"As a senior player, you have to help the younger players around you. They have a lot of energy and passion and commitment and sometimes you have to show them how to channel this. All of the more senior players are accepting this responsibility.
"Sometimes you do this by reminding them to just keep it simple. When I was young I used to listen to older players like Alan Shearer.
"You listened to them because they knew their football and you knew you would learn from what they had to say and also by their example.
"It is hard when you try to bring in a new team to do it from the start. If you do it straight away everyone is happy, but it takes time to build a team.
"Even when you see a team like Barcelona, they have been working together over many years. It is not easy when you bring in so many new players. It depends as well on the mentality of the players and it takes time to get to know each other.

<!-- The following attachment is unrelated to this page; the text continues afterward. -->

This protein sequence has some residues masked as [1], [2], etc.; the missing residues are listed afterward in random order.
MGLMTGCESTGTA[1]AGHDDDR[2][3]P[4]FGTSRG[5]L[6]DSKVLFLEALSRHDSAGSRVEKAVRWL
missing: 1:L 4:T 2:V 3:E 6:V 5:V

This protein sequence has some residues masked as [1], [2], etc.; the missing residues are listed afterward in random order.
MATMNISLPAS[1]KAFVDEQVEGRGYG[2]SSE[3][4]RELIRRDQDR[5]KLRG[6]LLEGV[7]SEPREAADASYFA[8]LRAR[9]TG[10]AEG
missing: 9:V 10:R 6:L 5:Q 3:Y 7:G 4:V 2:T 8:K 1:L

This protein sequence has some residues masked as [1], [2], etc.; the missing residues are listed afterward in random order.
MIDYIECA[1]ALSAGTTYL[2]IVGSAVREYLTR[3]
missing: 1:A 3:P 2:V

"But we know each other well now at this stage of the season, we know we can rely on one another and we know that together we can win. This is important.
"We just have to stay focused on our jobs and the way to play football. We have played well now in every game since the second half against Newcastle. Everton away and West Ham at home were good results and I think what we did against Arsenal and Manchester City was good also.
"We were unlucky that Arsenal scored with about four minutes left and City scored almost on half-time but we played good games tactically and we created chances. In the end the results didn't go our way but we have strong belief from the way we played these games.
"Now we have an important game against Reading and we know we have to score and we have to keep the ball. We can do this. The best way always is to keep playing football, to stay focused on the style and on the way we play.
"It doesn't matter what the score is. We have to believe and keep doing the same things and we do believe in what we're doing as a team. This will take us a long way."
N'Zogbia and Benteke have forged a close alliance. Able to converse in French, they are relaxed in one another's company.
The 26-year-old has taken the younger man under his wing, helping him to integrate into the group initially and also to develop further the formidable arsenal which has made him the spearhead of the Villa attack.
"It definitely makes a difference to have a striker like him," N'Zogbia emphasises.